By now, many of you in the United States have heard of the Health Savings Account (HSA). There are a number of benefits to contributing to an HSA — one of these is that they can effectively be treated like an extension of an Individual Retirement Account (IRA).
An HSA is a tax-exempt account held with a trustee who’s been approved by the IRS — usually a bank — which you can contribute to if you choose a high deductible health plan (HDHP). You don’t pay taxes on the money you contribute to an HSA; that is, every dollar you contribute is a dollar that you can deduct from your income for tax purposes — even if you don’t itemize your deductions. What’s more, if you do choose an HDHP, your employer might contribute money to your HSA and that money is also not included in your gross income. On the other end, distributions from an HSA aren’t taxed if you use them for qualifying medical expenses, meaning that it grows tax free.
An IRA is a retirement account where contributions may be tax deductible, and distributions are treated as income and thus subject to tax.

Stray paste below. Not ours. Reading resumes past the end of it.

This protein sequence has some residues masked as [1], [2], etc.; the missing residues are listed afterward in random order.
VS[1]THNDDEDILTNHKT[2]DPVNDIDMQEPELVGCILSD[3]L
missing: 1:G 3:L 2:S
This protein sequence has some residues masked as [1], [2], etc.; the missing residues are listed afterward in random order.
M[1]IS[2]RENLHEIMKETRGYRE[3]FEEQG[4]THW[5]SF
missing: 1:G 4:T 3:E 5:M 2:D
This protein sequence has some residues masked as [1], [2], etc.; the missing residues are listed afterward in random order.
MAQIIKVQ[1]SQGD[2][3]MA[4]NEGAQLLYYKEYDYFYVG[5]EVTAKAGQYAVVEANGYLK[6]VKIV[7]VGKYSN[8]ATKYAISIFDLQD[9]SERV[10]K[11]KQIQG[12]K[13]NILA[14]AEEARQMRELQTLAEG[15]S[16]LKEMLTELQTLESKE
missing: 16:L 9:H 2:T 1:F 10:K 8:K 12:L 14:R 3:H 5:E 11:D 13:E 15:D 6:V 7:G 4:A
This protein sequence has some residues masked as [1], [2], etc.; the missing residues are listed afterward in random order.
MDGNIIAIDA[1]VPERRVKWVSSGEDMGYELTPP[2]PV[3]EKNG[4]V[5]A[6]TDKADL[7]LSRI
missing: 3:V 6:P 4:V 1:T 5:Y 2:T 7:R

Why an HSA can act like an IRA
I understand the concern with mentally co-mingling account types that the IRS set up for different purposes.
Really the only thing I can say about that is that money is fungible. If you were to put a dollar each into two envelopes labeled “Health care” and “General retirement money,” I’m pretty sure your future doctor would happily accept money from either for your future health care.
The same goes for an HSA and an IRA.
This would be true in almost all cases, because you’re almost certainly going to be spending a healthy chunk of change on health care in retirement. What makes it absolutely true in all cases is that any money you take out of an HSA after you reach age 65 for ANY REASON other than health expenses is no longer subject to the penalty — just taxes. In other words, it acts EXACTLY like an IRA at that point.
The additional bonus is that you can also pull it out for medical expenses before age 65 without any penalty or taxes; which is not the case with an IRA.
That said, the ideal situation would be one in which you put loads of money in as a healthy young person, don’t use it (i.e. don’t get sick ever), and then let it compound tax-free until retirement.
So then what’s the shortcoming to HSAs? In other words, why not make this your main retirement vehicle?
As of the 2014 tax year, you can only contribute up to $3,300 if you’ve got a self-only plan or up to $6,550 if you have a family plan.
Source: IRS Publication 969